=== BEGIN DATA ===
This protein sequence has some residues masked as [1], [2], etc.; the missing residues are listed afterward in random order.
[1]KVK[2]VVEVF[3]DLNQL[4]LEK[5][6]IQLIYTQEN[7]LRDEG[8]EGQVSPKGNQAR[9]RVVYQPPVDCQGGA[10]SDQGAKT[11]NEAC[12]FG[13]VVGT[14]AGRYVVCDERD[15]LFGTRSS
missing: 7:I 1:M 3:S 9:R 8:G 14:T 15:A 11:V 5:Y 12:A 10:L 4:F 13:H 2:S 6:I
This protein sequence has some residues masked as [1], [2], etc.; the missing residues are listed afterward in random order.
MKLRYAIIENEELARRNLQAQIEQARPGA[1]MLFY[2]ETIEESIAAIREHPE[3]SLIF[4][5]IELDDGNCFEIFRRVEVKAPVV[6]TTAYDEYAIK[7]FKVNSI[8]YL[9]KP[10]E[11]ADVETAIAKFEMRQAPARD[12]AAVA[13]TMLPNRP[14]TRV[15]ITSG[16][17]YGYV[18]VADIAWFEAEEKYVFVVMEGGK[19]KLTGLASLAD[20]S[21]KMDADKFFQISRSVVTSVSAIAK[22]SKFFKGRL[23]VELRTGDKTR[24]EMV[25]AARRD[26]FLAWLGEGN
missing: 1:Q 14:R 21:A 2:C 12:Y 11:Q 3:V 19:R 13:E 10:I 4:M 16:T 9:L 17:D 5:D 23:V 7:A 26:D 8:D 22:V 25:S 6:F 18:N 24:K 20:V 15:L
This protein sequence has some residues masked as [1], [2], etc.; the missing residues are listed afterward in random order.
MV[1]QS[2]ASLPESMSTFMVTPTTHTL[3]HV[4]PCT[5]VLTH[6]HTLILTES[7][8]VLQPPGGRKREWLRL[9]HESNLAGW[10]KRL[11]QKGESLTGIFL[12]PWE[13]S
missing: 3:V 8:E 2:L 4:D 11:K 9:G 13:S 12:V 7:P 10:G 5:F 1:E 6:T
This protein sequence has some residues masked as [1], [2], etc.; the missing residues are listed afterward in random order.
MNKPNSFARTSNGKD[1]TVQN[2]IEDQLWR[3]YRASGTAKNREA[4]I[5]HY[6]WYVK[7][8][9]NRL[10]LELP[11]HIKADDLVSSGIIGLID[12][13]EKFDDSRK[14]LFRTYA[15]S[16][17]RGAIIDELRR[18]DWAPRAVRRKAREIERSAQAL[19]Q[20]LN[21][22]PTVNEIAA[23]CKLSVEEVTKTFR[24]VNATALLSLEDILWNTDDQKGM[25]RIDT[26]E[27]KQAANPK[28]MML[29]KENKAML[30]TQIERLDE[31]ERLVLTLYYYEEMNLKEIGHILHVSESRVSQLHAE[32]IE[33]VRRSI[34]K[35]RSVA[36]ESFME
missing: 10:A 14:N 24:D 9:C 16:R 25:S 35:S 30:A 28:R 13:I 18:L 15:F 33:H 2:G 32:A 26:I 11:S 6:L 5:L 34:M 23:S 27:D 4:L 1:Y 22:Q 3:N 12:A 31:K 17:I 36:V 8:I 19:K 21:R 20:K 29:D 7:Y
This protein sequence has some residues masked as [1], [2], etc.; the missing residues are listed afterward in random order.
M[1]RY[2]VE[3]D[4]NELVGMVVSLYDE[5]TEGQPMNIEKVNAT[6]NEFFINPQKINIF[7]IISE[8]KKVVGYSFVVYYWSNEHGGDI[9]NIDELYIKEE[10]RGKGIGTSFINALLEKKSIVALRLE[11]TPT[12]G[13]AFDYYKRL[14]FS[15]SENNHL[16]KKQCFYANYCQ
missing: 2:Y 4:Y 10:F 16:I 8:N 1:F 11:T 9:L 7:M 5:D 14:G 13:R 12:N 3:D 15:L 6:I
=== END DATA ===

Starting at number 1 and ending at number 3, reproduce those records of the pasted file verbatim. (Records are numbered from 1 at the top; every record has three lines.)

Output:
This protein sequence has some residues masked as [1], [2], etc.; the missing residues are listed afterward in random order.
[1]KVK[2]VVEVF[3]DLNQL[4]LEK[5][6]IQLIYTQEN[7]LRDEG[8]EGQVSPKGNQAR[9]RVVYQPPVDCQGGA[10]SDQGAKT[11]NEAC[12]FG[13]VVGT[14]AGRYVVCDERD[15]LFGTRSS
missing: 7:I 1:M 3:S 9:R 8:G 14:T 15:A 11:V 5:Y 12:A 10:L 4:F 13:H 2:S 6:I
This protein sequence has some residues masked as [1], [2], etc.; the missing residues are listed afterward in random order.
MKLRYAIIENEELARRNLQAQIEQARPGA[1]MLFY[2]ETIEESIAAIREHPE[3]SLIF[4][5]IELDDGNCFEIFRRVEVKAPVV[6]TTAYDEYAIK[7]FKVNSI[8]YL[9]KP[10]E[11]ADVETAIAKFEMRQAPARD[12]AAVA[13]TMLPNRP[14]TRV[15]ITSG[16][17]YGYV[18]VADIAWFEAEEKYVFVVMEGGK[19]KLTGLASLAD[20]S[21]KMDADKFFQISRSVVTSVSAIAK[22]SKFFKGRL[23]VELRTGDKTR[24]EMV[25]AARRD[26]FLAWLGEGN
missing: 1:Q 14:R 21:A 2:C 12:Y 11:Q 3:V 19:R 13:E 10:I 4:M 16:T 9:L 17:D 5:D 23:V 7:A 26:D 8:D 22:V 25:S 6:F 18:N 24:K 20:V 15:L
This protein sequence has some residues masked as [1], [2], etc.; the missing residues are listed afterward in random order.
MV[1]QS[2]ASLPESMSTFMVTPTTHTL[3]HV[4]PCT[5]VLTH[6]HTLILTES[7][8]VLQPPGGRKREWLRL[9]HESNLAGW[10]KRL[11]QKGESLTGIFL[12]PWE[13]S
missing: 3:V 8:E 2:L 4:D 11:K 9:G 13:S 12:V 7:P 10:G 5:F 1:E 6:T